March 28, 2011

Ignition Grants create sparks at Applied Physics Lab

For David L. Porter, an oceanographer at Johns Hopkins’ Applied Physics Laboratory, his idea for the iBuoy came from an ad for a tablet computer. For robotics scientist Chris Brown, his inspiration for a miniature robot was based on the needs of special operations troops. And for Vina Nguyen, Kalman Hazins and Christina Pikas, it was discovering that they all shared an idea about how to better distribute the many technical publications that line most APL staffers’ bookshelves.

APL’s campus in Laurel, Md., is a place where staffers are encouraged to constantly come up with creative solutions and new concepts, not all of which are directly related to the tasks at hand. To keep those ideas from fading away, the Lab recently announced the creation of Ignition Grants, a structured and funded program for any APL employee to propose a new idea that could potentially become a reality.

APL Director Ralph Semmel first discussed Ignition Grants during his inaugural State of the Lab presentation on Feb. 17. The grants are a new quarterly initiative designed to draw on the creativity and ingenuity of APL staffers—and it is those same APL staffers who will pick the finalists for review by senior management. (Each staff member gets to vote for 10 proposals.)

“This is an experiment,” Semmel told his audience. “We’re going to rely on our community to identify and select the winners.” The top proposals—three to eight in the first cycle—will get $10,000 to $20,000 to develop and grow their idea. Then, Semmel added, “later, as we think about the best ideas, that’s when management will get engaged and decide which projects we want to pursue even further.”

At a lunchtime “Ignition Grants Meet-Up” event two weeks before the close of competition, some of the top vote-getters set up displays and answered questions from other APL staffers. David Porter described how he got the idea that led to the creation of iBuoy, a small, inexpensive buoy built from existing components that can provide real-time sea state information to U.S. Navy vessels via satellite. “I saw an ad for a tablet computer that mentioned it had a gyroscope, and I said to my wife, ‘That’s a tiny gyroscope,’” Porter said. “I came to work and talked about it with Kevin Fleagle, and we started thinking about buoys.” The iBuoy was born; it was the No. 1 choice of APL staffers midway in the competition.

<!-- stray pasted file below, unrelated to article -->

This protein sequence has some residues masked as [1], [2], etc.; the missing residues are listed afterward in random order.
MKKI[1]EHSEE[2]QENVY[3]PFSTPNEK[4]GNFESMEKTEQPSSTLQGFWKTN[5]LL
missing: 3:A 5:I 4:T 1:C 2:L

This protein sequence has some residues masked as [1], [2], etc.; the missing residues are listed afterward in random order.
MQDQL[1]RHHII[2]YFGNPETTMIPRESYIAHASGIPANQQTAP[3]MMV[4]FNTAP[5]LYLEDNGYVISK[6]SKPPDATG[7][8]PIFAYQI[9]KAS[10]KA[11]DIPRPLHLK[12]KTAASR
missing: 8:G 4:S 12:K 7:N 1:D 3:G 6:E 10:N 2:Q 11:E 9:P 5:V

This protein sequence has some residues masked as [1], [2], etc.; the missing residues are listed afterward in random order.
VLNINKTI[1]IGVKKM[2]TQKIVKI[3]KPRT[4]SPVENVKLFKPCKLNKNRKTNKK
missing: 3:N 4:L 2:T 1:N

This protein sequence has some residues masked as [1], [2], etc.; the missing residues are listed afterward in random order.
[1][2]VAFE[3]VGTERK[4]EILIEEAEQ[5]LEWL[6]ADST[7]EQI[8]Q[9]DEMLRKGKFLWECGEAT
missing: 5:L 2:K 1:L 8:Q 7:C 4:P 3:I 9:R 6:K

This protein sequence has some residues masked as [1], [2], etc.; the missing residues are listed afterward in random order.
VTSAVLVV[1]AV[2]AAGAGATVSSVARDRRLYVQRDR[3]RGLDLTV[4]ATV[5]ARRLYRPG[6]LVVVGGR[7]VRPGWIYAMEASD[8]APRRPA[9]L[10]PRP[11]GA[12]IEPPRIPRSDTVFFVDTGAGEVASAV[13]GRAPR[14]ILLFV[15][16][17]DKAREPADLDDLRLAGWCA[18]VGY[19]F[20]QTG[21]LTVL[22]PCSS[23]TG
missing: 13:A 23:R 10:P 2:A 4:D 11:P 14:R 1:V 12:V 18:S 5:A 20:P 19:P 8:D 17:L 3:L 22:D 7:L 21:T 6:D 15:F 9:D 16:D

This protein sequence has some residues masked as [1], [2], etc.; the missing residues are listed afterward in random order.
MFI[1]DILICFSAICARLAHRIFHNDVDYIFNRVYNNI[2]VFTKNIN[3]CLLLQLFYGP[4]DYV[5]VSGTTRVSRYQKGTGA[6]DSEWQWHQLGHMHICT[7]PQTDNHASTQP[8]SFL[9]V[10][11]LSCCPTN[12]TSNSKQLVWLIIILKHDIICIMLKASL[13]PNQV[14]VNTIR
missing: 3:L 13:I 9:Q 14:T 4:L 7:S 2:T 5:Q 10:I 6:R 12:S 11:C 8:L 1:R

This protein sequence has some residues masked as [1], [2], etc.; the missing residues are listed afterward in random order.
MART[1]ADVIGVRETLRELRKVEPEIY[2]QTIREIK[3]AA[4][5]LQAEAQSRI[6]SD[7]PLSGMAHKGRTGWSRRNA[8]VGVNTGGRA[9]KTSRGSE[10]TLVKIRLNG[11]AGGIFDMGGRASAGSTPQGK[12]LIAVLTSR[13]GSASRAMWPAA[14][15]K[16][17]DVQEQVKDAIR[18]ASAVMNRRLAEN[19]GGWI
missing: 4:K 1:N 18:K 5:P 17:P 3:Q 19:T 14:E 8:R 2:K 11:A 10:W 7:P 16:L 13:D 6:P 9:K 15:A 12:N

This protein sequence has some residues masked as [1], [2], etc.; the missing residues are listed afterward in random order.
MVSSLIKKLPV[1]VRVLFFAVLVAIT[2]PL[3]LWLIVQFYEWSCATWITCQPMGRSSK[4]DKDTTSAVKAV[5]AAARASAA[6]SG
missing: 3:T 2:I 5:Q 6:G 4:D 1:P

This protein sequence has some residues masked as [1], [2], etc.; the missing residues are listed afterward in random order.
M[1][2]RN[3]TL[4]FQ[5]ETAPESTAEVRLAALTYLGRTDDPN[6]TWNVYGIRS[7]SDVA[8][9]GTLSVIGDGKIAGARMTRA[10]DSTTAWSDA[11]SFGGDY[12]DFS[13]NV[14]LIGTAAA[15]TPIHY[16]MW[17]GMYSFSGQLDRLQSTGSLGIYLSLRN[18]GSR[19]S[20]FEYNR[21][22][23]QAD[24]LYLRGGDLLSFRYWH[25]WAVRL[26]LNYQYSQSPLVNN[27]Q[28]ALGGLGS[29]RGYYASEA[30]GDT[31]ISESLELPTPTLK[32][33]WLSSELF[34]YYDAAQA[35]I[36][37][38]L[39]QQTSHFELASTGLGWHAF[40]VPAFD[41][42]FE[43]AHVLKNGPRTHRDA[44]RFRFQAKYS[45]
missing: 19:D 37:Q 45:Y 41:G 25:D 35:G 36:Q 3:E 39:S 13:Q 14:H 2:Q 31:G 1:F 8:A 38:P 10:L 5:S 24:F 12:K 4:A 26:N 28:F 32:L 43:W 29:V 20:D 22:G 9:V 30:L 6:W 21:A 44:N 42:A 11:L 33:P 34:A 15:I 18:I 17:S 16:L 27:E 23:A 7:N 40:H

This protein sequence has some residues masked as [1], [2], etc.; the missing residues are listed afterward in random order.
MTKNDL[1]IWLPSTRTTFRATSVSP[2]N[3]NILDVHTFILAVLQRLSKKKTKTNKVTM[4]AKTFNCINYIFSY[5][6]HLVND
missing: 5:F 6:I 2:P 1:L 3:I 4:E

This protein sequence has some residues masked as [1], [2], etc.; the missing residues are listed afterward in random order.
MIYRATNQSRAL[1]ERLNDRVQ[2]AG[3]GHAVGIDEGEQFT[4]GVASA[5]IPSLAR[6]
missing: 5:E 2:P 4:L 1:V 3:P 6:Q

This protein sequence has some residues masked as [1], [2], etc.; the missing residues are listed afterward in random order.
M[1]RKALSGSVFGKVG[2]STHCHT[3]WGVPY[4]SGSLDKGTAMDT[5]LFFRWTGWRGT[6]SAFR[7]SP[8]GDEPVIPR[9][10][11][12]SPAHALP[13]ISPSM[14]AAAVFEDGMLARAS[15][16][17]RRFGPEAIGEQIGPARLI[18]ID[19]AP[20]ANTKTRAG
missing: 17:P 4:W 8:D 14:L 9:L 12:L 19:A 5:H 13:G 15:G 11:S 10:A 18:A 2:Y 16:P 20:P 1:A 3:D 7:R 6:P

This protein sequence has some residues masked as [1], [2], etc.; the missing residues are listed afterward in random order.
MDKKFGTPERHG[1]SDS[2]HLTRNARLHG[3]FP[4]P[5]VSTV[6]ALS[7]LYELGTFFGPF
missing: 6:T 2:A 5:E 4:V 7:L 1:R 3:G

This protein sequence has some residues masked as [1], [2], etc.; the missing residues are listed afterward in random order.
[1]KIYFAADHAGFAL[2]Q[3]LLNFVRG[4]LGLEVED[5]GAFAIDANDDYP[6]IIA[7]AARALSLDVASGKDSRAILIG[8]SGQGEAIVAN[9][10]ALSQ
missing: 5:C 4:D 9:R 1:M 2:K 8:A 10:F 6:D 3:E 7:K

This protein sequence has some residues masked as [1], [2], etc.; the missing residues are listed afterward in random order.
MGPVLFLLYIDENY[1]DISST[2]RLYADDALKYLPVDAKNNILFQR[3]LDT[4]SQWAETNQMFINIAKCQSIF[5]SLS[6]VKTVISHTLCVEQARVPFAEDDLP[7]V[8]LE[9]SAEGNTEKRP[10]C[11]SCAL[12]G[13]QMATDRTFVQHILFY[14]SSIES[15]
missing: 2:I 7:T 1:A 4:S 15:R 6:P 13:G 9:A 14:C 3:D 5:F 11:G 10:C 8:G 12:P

Chris Brown, a robotics engineer, brought his working prototype for a pocket-size personal surveillance robot. About the size of a pack of cards, with four rounded legs that spin and propel the robot in a loping, bouncing gait, the camera- and microphone-equipped device was guided across a table by Brown using his BlackBerry’s track pad. “This robot,” he explained, “is designed for the last 100 meters”—the dangerous area that a special operations soldier might not be able to get to in order to complete his mission. “He can toss this in front of him and guide it with his smartphone.” It’s also thought that the robot could be dropped by a canine unit, or even placed on a building by a small unmanned aerial vehicle. And while the prototype is relatively tiny, Brown’s team’s goal is to build one the size of a matchbox, using existing off-the-shelf parts.

While Porter’s and Brown’s inventions were drawing crowds, another concept in the top vote-getters had no impressive prototypes or technological components, just the appeal of a good idea: a distributed library at APL.

“I had posted on the [APL internal] discussion boards about the possibility of creating a way for APLers to share their technical books,” said Vina Nguyen, “and Kalman [Hazins] replied to my post because he had a similar idea. We asked Christina [Pikas] to join us a few days later. That was a week before the Ignition Grants were announced.”

The three are from different departments at APL and hadn’t known each other until they discovered they shared an idea for creating a distributed library. “There’s a huge gap in digitized books for this type of technical publication,” said Pikas, “but [the actual books are] available here at the Lab, in people’s offices. Even better, you can benefit from meeting a person who’s read the book, and can offer advice about it.”

Hazins agreed, adding that “it’s a strong attempt to break ‘stovepiping’ at the Lab,” he said, referring to the unwanted and unplanned compartmentalization of information within APL.

Voting on the initial Ignition Grant proposals began March 1 and closes March 30, with winners to be announced March 31. The program is run by the Science and Technology Business Area of the Milton S. Eisenhower Research Center at APL.